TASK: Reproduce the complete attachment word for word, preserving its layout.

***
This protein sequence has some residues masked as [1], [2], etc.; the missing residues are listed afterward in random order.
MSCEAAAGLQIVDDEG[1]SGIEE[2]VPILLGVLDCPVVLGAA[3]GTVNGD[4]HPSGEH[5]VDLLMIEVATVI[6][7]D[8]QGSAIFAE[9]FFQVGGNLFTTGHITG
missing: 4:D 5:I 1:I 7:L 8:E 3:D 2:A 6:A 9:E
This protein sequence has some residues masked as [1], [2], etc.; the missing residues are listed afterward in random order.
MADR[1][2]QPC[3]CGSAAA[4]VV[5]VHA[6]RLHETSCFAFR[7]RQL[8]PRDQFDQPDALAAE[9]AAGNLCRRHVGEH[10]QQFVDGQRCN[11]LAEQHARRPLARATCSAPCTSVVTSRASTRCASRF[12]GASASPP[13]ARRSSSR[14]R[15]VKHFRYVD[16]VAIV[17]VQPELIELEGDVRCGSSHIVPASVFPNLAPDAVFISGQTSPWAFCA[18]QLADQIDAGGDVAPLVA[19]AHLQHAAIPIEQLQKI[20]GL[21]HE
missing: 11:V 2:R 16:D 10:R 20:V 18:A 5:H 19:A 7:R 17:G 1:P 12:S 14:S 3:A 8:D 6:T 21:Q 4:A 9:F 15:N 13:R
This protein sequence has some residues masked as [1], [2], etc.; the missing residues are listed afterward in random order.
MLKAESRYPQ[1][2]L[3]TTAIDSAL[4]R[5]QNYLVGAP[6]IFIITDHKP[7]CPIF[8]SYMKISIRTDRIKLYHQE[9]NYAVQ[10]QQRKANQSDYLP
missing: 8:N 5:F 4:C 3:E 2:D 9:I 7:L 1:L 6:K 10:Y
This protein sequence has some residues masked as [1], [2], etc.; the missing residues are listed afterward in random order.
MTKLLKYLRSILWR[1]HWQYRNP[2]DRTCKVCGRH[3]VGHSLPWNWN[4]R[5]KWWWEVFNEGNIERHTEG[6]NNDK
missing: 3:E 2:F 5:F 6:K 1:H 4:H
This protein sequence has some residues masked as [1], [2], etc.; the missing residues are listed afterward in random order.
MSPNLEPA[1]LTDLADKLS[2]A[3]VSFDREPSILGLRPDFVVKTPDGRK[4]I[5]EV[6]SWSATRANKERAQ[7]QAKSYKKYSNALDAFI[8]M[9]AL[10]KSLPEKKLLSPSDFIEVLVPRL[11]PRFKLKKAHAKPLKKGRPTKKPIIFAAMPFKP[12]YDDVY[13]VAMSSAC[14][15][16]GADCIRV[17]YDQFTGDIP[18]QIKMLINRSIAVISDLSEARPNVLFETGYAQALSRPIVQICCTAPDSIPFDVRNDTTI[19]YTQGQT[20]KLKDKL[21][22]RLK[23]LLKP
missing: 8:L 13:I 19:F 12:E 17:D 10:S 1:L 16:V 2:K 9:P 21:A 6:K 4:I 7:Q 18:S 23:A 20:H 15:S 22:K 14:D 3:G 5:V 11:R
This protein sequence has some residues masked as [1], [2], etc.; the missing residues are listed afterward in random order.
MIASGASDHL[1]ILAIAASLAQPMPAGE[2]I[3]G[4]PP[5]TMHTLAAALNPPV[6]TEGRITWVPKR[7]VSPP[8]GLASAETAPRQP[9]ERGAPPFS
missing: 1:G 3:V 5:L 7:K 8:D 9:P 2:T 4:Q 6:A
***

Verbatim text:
This protein sequence has some residues masked as [1], [2], etc.; the missing residues are listed afterward in random order.
MSCEAAAGLQIVDDEG[1]SGIEE[2]VPILLGVLDCPVVLGAA[3]GTVNGD[4]HPSGEH[5]VDLLMIEVATVI[6][7]D[8]QGSAIFAE[9]FFQVGGNLFTTGHITG
missing: 4:D 5:I 1:I 7:L 8:E 3:D 2:A 6:A 9:E
This protein sequence has some residues masked as [1], [2], etc.; the missing residues are listed afterward in random order.
MADR[1][2]QPC[3]CGSAAA[4]VV[5]VHA[6]RLHETSCFAFR[7]RQL[8]PRDQFDQPDALAAE[9]AAGNLCRRHVGEH[10]QQFVDGQRCN[11]LAEQHARRPLARATCSAPCTSVVTSRASTRCASRF[12]GASASPP[13]ARRSSSR[14]R[15]VKHFRYVD[16]VAIV[17]VQPELIELEGDVRCGSSHIVPASVFPNLAPDAVFISGQTSPWAFCA[18]QLADQIDAGGDVAPLVA[19]AHLQHAAIPIEQLQKI[20]GL[21]HE
missing: 11:V 2:R 16:D 10:R 20:V 18:A 5:H 19:A 7:R 17:G 1:P 12:S 14:S 3:A 8:D 6:T 21:Q 4:A 9:F 15:N 13:R
This protein sequence has some residues masked as [1], [2], etc.; the missing residues are listed afterward in random order.
MLKAESRYPQ[1][2]L[3]TTAIDSAL[4]R[5]QNYLVGAP[6]IFIITDHKP[7]CPIF[8]SYMKISIRTDRIKLYHQE[9]NYAVQ[10]QQRKANQSDYLP
missing: 8:N 5:F 4:C 3:E 2:D 9:I 7:L 1:L 6:K 10:Y
This protein sequence has some residues masked as [1], [2], etc.; the missing residues are listed afterward in random order.
MTKLLKYLRSILWR[1]HWQYRNP[2]DRTCKVCGRH[3]VGHSLPWNWN[4]R[5]KWWWEVFNEGNIERHTEG[6]NNDK
missing: 3:E 2:F 5:F 6:K 1:H 4:H
This protein sequence has some residues masked as [1], [2], etc.; the missing residues are listed afterward in random order.
MSPNLEPA[1]LTDLADKLS[2]A[3]VSFDREPSILGLRPDFVVKTPDGRK[4]I[5]EV[6]SWSATRANKERAQ[7]QAKSYKKYSNALDAFI[8]M[9]AL[10]KSLPEKKLLSPSDFIEVLVPRL[11]PRFKLKKAHAKPLKKGRPTKKPIIFAAMPFKP[12]YDDVY[13]VAMSSAC[14][15][16]GADCIRV[17]YDQFTGDIP[18]QIKMLINRSIAVISDLSEARPNVLFETGYAQALSRPIVQICCTAPDSIPFDVRNDTTI[19]YTQGQT[20]KLKDKL[21][22]RLK[23]LLKP
missing: 8:L 13:I 19:F 12:E 17:D 10:S 1:L 16:V 2:K 9:P 21:A 6:K 4:I 7:Q 18:S 23:A 20:H 15:S 22:K 14:D 3:G 5:V 11:R
This protein sequence has some residues masked as [1], [2], etc.; the missing residues are listed afterward in random order.
MIASGASDHL[1]ILAIAASLAQPMPAGE[2]I[3]G[4]PP[5]TMHTLAAALNPPV[6]TEGRITWVPKR[7]VSPP[8]GLASAETAPRQP[9]ERGAPPFS
missing: 1:G 3:V 5:L 7:K 8:D 9:P 2:T 4:Q 6:A